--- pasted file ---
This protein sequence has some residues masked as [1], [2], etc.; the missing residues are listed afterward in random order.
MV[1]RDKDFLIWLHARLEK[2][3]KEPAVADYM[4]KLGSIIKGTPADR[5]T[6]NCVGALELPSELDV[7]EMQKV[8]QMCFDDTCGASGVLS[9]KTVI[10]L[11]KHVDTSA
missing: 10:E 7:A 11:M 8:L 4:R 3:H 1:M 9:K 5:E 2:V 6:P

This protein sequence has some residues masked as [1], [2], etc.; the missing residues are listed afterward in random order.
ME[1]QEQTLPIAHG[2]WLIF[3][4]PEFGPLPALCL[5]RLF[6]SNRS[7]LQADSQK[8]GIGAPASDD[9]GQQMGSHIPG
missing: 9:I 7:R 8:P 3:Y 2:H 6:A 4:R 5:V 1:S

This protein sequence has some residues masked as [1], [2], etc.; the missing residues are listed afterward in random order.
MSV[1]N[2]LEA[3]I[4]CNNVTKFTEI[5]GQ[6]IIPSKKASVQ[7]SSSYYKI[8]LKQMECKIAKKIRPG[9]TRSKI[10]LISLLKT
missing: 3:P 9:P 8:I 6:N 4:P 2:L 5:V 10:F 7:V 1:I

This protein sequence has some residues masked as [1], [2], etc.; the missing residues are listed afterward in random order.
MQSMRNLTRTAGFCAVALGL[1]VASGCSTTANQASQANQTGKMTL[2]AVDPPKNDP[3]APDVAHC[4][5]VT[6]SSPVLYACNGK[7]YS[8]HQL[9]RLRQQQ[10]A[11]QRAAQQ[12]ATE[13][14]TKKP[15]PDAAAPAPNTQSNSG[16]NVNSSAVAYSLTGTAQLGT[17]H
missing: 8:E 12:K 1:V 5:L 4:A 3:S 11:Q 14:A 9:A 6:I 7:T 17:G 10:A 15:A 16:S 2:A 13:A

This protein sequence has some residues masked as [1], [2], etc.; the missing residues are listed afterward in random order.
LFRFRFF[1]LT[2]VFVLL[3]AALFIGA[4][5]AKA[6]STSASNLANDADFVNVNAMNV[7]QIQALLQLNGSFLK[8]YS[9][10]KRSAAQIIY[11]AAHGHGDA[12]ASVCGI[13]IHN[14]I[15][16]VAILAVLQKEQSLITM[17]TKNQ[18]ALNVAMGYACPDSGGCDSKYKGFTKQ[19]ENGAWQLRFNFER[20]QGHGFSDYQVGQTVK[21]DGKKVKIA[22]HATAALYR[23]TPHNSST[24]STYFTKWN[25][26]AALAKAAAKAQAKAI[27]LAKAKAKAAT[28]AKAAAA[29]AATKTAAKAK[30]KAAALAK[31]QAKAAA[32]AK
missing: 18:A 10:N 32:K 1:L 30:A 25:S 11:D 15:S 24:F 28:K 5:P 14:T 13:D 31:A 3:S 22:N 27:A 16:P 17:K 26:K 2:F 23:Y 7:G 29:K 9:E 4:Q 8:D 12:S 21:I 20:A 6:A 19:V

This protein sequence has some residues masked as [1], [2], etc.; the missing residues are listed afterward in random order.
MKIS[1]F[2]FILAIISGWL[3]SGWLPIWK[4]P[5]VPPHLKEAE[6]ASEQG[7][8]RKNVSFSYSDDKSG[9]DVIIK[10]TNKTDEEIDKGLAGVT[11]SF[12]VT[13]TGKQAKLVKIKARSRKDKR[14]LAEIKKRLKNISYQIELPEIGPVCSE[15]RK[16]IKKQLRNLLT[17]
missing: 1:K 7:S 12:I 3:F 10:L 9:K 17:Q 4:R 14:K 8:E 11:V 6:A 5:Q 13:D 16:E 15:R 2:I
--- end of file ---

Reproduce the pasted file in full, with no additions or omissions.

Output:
This protein sequence has some residues masked as [1], [2], etc.; the missing residues are listed afterward in random order.
MV[1]RDKDFLIWLHARLEK[2][3]KEPAVADYM[4]KLGSIIKGTPADR[5]T[6]NCVGALELPSELDV[7]EMQKV[8]QMCFDDTCGASGVLS[9]KTVI[10]L[11]KHVDTSA
missing: 10:E 7:A 11:M 8:L 4:R 3:H 1:M 9:K 5:E 2:V 6:P

This protein sequence has some residues masked as [1], [2], etc.; the missing residues are listed afterward in random order.
ME[1]QEQTLPIAHG[2]WLIF[3][4]PEFGPLPALCL[5]RLF[6]SNRS[7]LQADSQK[8]GIGAPASDD[9]GQQMGSHIPG
missing: 9:I 7:R 8:P 3:Y 2:H 6:A 4:R 5:V 1:S

This protein sequence has some residues masked as [1], [2], etc.; the missing residues are listed afterward in random order.
MSV[1]N[2]LEA[3]I[4]CNNVTKFTEI[5]GQ[6]IIPSKKASVQ[7]SSSYYKI[8]LKQMECKIAKKIRPG[9]TRSKI[10]LISLLKT
missing: 3:P 9:P 8:I 6:N 4:P 2:L 5:V 10:F 7:V 1:I

This protein sequence has some residues masked as [1], [2], etc.; the missing residues are listed afterward in random order.
MQSMRNLTRTAGFCAVALGL[1]VASGCSTTANQASQANQTGKMTL[2]AVDPPKNDP[3]APDVAHC[4][5]VT[6]SSPVLYACNGK[7]YS[8]HQL[9]RLRQQQ[10]A[11]QRAAQQ[12]ATE[13][14]TKKP[15]PDAAAPAPNTQSNSG[16]NVNSSAVAYSLTGTAQLGT[17]H
missing: 8:E 12:K 1:V 5:L 4:A 3:S 11:Q 14:A 9:A 6:I 7:T 17:G 10:A 15:A 16:S 2:A 13:A

This protein sequence has some residues masked as [1], [2], etc.; the missing residues are listed afterward in random order.
LFRFRFF[1]LT[2]VFVLL[3]AALFIGA[4][5]AKA[6]STSASNLANDADFVNVNAMNV[7]QIQALLQLNGSFLK[8]YS[9][10]KRSAAQIIY[11]AAHGHGDA[12]ASVCGI[13]IHN[14]I[15][16]VAILAVLQKEQSLITM[17]TKNQ[18]ALNVAMGYACPDSGGCDSKYKGFTKQ[19]ENGAWQLRFNFER[20]QGHGFSDYQVGQTVK[21]DGKKVKIA[22]HATAALYR[23]TPHNSST[24]STYFTKWN[25][26]AALAKAAAKAQAKAI[27]LAKAKAKAAT[28]AKAAAA[29]AATKTAAKAK[30]KAAALAK[31]QAKAAA[32]AK
missing: 18:A 10:N 32:K 1:L 30:A 25:S 11:D 15:S 24:F 28:K 5:P 14:T 13:D 31:A 3:S 22:N 27:A 16:P 17:K 26:K 2:F 23:Y 7:G 29:K 9:E 4:Q 8:D 12:S 21:I 20:A 6:A 19:V

This protein sequence has some residues masked as [1], [2], etc.; the missing residues are listed afterward in random order.
MKIS[1]F[2]FILAIISGWL[3]SGWLPIWK[4]P[5]VPPHLKEAE[6]ASEQG[7][8]RKNVSFSYSDDKSG[9]DVIIK[10]TNKTDEEIDKGLAGVT[11]SF[12]VT[13]TGKQAKLVKIKARSRKDKR[14]LAEIKKRLKNISYQIELPEIGPVCSE[15]RK[16]IKKQLRNLLT[17]
missing: 1:K 7:S 12:I 3:F 10:L 9:K 17:Q 4:R 14:K 8:E 11:V 6:A 5:Q 13:D 16:E 15:R 2:I